I don’t know what my son will end up being passionate about. Right now he wants to become a firefighter. Or create story lines for video games. I don’t care if he doesn’t get math. Because I get that. Would I love if he were to get into poetry? Sure. But he will do what is in his heart to do. And yesterday at the poetry tea I was very proud of him. For an afternoon we shared a common dream. To express our thoughts from heart to paper to audience and have at least someone moved.

Here is his original poem he recited to two classrooms filled with nervous students and tea-drinking parents:

Beach Poem

Clearwater beach
not too hot
sand, water and shells
grainy, soft and wet
the sand and flowing water
crashing waves and the birds
running in the sand and
watching the sun go down
watermelon and salt water
tired and ready to go home.


“Words mean more than what is set down on paper. It takes the human voice to infuse them with shades of deeper meaning.” ―Maya Angelou, I Know Why the Caged Bird Sings



Filed under Sunday Night Sonnet

The Knaw of the Teeth

Last night I dreamed I was in a pale white corridor. There was no one there except me and the lion. I heard voices in the distance but didn’t see who they belonged to. But I knew they were there, just ahead.

The lion and I were hungry. I had somehow found a rabbit and killed it as I held onto its cold, white fur. My waking self doesn’t eat rabbits, or any mammals for that matter. But I’m thinking this was pure survival.

I tossed the rabbit towards the lion. A grand, altruistic gesture. Just when I began to smile in self-gratification the lion leapt over the rabbit and lunged at me. His teeth dug instantly into my neck. I could feel his warm breath on my skin. His coat rubbed against me as if it were a soft, hairy blanket.

“This is it,” I thought. “This is the moment right before you die.”

I wanted to scream to the voices. But I knew there was no chance of me leaving the lion’s grip. There was nothing anyone could do even if they were to appear at that very moment. The moment that would be the end of my life.

I thought about the rabbit. And I wondered why the lion chose me instead. But in a flash I knew. The rabbit would be there after I was gone. And my being gone meant no competition for the lion. No threat.

In those final moments I was not angry at the lion. This was not personal. He was only following his instincts.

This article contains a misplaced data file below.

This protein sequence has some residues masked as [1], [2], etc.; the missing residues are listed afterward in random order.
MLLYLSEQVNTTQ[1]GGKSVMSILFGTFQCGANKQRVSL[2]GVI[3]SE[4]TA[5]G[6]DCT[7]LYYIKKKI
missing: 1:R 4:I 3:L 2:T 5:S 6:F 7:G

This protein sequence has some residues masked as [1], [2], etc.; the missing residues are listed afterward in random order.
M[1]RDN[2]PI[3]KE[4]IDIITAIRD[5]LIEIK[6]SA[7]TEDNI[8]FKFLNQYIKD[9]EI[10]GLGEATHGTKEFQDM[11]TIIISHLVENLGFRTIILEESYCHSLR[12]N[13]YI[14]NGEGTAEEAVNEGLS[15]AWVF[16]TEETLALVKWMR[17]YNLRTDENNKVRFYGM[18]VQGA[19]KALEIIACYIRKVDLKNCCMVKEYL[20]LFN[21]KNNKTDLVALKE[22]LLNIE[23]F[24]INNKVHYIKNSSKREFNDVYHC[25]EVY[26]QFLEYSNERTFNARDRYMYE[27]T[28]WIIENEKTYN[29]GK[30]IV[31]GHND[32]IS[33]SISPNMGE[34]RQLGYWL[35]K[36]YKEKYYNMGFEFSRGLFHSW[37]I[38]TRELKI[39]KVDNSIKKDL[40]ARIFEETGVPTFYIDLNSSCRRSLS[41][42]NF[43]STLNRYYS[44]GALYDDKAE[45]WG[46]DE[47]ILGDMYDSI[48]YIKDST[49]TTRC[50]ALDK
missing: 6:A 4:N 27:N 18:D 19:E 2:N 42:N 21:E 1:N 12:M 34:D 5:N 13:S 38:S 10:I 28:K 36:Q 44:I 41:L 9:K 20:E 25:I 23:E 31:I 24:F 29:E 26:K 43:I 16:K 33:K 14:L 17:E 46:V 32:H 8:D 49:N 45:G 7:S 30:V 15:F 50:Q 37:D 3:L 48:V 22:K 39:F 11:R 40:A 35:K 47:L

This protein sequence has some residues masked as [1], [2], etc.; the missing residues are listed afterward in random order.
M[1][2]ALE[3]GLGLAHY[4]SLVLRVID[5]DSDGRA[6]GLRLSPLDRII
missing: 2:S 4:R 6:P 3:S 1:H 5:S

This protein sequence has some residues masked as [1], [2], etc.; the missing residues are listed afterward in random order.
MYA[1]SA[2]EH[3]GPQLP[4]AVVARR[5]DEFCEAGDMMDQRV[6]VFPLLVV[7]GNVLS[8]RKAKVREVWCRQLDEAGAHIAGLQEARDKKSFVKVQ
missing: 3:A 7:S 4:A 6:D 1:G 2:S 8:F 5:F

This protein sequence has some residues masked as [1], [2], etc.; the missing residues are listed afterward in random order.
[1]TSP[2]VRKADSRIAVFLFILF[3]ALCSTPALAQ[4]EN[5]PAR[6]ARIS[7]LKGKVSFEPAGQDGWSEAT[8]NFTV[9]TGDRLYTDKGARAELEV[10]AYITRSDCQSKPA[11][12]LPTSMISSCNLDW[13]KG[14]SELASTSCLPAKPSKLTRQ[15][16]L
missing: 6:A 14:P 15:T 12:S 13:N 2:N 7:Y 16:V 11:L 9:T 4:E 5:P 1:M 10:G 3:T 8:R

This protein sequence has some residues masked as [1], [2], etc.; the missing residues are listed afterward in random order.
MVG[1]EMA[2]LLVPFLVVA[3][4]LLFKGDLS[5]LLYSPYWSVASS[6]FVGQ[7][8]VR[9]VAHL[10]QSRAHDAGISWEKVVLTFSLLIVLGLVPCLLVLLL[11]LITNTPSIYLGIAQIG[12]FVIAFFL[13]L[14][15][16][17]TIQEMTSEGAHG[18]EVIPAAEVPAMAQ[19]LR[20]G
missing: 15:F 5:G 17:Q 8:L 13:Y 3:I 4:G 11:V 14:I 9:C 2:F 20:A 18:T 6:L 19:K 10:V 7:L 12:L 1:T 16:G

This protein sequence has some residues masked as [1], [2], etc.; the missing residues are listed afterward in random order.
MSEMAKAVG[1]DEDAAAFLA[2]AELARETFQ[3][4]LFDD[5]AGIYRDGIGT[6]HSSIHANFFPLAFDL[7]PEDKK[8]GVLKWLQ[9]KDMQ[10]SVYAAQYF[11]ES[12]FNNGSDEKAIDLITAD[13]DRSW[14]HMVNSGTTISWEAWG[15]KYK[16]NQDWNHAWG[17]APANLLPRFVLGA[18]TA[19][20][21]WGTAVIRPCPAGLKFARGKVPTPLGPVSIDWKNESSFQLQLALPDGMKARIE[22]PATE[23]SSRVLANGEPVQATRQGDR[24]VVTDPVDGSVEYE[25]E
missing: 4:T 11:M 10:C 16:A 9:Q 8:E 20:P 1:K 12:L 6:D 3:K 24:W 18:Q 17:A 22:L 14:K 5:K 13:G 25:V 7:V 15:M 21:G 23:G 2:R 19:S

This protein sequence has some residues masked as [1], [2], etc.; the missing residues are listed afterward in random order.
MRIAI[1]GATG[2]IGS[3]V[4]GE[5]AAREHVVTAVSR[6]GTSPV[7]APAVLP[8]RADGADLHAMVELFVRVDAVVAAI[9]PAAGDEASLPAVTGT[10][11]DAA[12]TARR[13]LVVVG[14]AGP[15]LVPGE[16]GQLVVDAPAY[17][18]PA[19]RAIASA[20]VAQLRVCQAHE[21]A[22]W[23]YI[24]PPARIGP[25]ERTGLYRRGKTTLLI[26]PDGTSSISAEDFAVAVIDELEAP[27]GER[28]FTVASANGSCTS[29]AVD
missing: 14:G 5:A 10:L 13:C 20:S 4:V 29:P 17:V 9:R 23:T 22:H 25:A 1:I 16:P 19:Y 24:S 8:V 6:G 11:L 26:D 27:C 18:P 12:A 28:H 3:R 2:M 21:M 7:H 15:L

That is the nature of the beast.


Leave a comment

Filed under Weird Dreams


It comes in threes. That’s what I’ve always heard and that’s what we seem to experience when it comes to deaths. First it was Philip Seymour Hoffman. Now Harold Ramis. Who will be next? I dreamed last night there was only one remaining Beatle. I didn’t have an image of Ringo so it must have been Paul. I’m hoping this is not a prediction dream. I’m hoping it has to do with perseverance or honing in on my creativity or whatever the cerebral cortex is having me work through at 3am.

A few days before Hoffman died I watched The Big Lebowski. Hadn’t seen the film since it came out in ’98. It was even better than I remembered. I could relate to the main character “the Dude” played by Jeff Bridges in his passive way of dealing with the world and the fact that my choice of drink in the late 90’s was also a White Russian. Another facet I loved about this movie was the way Hoffman made this little sidekick character, a personal assistant named Brandt, a memorable part to this cult classic. It further reiterated what an intensely talented actor he was.


A few days before Ramis died I watched Ghostbusters, one of my favorite childhood movies of all time. I’d been craving to giggle to Bill Murray’s kooky Dr. Venkman and Harold Ramis’s droll witty nerd banter. I turned on the cable (which I rarely do anymore) and there was my early evening fun snack. I could recite every line in this movie and still crack up seeing a gigantor apocalyptic marshmallow man.


Lately I’ve been singing “Let it Be” to myself. A lot. I don’t think this is because one of the two of the fab four is gonna travel to his star in the sky. At least I hope not. It’s just a damn good song to sing. And the lyrics “When I find myself in times of trouble/ Mother Mary comes to me/ speaking words of wisdom/ let it be” and “When the broken hearted people/ living in the world agree/ there will be an answer/let it be” really ease the anxiety of many a despair-induced circumstance. And perhaps it gives some kind of solace when the question is asked, “Why did this person have to leave us so soon?”

All answers come in their own time. Although it can be grueling to wait for them. Do deaths always come in threes? I don’t know but it sure seems to happen that way. I’m hoping no more news is good news. These legends of film, theatre, screenwriting, songwriting, and music will always live on through their art. And they make the 3rd rock from the sun even brighter.


Filed under Weird Dreams